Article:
Wednesday, April 13, 2011

Carving: Day 2

On day two we met in the yard and by ten o'clock we were on the train to London, in order to visit the British Museum and the Victoria and Albert Museum, both of which have huge collections which concerned our work greatly.

This is a picture of Jake regarding a plaster cast of a doorway do the Urnes "stave church" in Norway, built of wood and intricately carved with curvilinear beasties, characteristic of this the twilight of pre-Romanesque Scandinavian ornamentation.

As we talked about the themes, motifs, styles and depictions, Jake also pointed out to us the marks of workmanship, and with out little bit of experience we could see how the wood had been carved.

This is the base of an Irish "high cross", showing influence of Viking and Anglo-Saxon ornamentation in its design, resulting from the Norse settlement of Ireland in the eighth through tenth centuries.

Below is a runestone of the blockier, swirlier, chunkier "Ringerike" style of Norse art, depicting intertwined dragons.

One find common in populated places which must have featured workshops are these so-called "trial pieces", pieces of bone or some other carvable material where craftsmen and students alike would work out patterns, practice techniques, and test new ideas, which we spent a considerable amount of time doing.

Later in the day we ventured to the Wallace Collection, still in London, which is one of the largest and most staggering collections of historical arms and armor in the world, predominantly blades.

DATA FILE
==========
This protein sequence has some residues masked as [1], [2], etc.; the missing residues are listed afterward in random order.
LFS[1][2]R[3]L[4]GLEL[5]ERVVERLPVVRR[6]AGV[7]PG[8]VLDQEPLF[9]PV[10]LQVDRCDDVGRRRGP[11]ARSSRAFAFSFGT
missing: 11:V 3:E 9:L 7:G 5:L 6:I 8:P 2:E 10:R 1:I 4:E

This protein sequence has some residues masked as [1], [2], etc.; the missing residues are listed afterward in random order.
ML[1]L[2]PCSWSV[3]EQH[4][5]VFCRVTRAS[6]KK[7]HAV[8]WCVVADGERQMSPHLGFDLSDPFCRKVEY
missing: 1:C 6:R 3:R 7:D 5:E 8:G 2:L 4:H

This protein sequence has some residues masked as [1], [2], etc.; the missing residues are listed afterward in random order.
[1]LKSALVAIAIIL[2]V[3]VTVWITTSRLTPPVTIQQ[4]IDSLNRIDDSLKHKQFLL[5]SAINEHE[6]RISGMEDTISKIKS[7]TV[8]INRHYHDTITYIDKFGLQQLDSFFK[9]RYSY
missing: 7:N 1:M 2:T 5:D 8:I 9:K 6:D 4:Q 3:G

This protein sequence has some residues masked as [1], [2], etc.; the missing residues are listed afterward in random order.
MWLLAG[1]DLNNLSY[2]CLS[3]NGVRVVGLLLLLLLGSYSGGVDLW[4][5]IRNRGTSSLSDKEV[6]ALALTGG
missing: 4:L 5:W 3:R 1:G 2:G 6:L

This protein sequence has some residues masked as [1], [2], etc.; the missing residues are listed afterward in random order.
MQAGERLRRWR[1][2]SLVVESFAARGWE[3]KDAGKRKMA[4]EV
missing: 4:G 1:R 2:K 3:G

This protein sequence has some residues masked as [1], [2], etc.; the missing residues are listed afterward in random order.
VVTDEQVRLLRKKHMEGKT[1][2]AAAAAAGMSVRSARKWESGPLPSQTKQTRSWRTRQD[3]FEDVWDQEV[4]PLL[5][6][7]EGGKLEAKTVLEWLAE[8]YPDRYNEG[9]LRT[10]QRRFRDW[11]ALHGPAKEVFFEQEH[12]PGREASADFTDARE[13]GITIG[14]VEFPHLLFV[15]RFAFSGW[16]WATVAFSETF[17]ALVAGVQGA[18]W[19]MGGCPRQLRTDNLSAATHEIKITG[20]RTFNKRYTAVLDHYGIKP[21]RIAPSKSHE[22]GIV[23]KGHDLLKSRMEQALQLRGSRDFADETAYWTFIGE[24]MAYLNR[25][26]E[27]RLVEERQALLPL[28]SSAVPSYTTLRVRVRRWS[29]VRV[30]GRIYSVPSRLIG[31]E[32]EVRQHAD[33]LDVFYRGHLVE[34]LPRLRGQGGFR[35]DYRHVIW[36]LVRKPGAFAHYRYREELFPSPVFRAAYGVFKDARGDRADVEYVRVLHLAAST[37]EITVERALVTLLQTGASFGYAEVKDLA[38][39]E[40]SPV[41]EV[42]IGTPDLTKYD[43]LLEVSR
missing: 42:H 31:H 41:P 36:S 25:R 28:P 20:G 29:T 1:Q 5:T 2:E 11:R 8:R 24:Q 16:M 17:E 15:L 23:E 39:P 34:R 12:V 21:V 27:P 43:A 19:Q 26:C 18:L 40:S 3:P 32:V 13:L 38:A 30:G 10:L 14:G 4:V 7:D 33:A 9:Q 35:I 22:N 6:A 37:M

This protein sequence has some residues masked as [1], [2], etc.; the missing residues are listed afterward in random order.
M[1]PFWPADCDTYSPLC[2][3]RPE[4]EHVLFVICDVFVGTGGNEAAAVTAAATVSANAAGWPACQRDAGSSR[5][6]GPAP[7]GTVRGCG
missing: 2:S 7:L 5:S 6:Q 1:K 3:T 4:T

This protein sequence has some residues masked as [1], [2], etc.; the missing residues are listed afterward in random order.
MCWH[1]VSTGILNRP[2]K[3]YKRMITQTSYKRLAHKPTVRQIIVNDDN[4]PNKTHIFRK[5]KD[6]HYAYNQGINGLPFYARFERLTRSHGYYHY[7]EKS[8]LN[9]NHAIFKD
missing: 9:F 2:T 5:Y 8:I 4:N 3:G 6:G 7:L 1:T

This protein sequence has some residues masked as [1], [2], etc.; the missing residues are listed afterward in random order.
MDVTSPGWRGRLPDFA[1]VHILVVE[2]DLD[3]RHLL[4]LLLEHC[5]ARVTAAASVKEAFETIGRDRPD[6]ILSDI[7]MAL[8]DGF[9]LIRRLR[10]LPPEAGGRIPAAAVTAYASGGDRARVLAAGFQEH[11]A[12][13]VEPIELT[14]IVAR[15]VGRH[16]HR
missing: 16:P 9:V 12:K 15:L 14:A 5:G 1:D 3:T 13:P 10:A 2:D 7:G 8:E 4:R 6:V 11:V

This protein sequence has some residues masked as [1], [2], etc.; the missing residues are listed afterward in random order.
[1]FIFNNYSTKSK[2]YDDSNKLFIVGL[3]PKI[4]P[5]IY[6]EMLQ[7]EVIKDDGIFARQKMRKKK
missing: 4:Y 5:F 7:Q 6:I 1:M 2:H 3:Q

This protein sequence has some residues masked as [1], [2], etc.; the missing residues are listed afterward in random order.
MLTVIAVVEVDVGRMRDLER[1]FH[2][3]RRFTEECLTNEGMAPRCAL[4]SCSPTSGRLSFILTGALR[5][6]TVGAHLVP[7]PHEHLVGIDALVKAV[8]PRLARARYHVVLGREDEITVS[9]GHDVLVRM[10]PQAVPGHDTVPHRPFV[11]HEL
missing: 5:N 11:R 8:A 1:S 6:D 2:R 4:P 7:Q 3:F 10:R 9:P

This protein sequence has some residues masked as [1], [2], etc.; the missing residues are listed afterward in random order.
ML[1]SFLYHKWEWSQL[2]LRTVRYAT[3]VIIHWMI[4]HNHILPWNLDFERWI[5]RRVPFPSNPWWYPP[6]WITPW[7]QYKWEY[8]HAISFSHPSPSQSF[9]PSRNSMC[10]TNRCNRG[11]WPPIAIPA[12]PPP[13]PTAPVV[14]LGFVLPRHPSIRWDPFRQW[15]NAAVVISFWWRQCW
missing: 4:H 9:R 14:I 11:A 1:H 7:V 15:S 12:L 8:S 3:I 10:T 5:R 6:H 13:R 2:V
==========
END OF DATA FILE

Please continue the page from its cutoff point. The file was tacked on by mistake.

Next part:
The pictures below are both from there and from the British Museum. This first one is an Anglo-Saxon sword, probably pattern-welded iron and steel, although corrosion is not kind to ferrous metals. Most striking now is the bronze scabbard throat, wrought of bronze, most likely lost-wax cast by a Saxon craftsman.

These are some exceedingly beautiful bronze and gilded-bronze sword pommels. Their minute and exquisite workmanship puts them on par with the so oft-touted Irish metalworking like the Tara Brooch and the Ardagh chalice.

Below are iron Celtic swords of the continent, with beautifully preserved scabbards.

This is the exceedingly ornate boss of the Sutton Hoo shield, made of iron and covered with fine bronze foil, which was hammered by a master craftsman onto carved dies and then riveted onto the larger piece.
Blades from many periods and cultures congregated at the Wallace Collection, all with unique and equal beauty.

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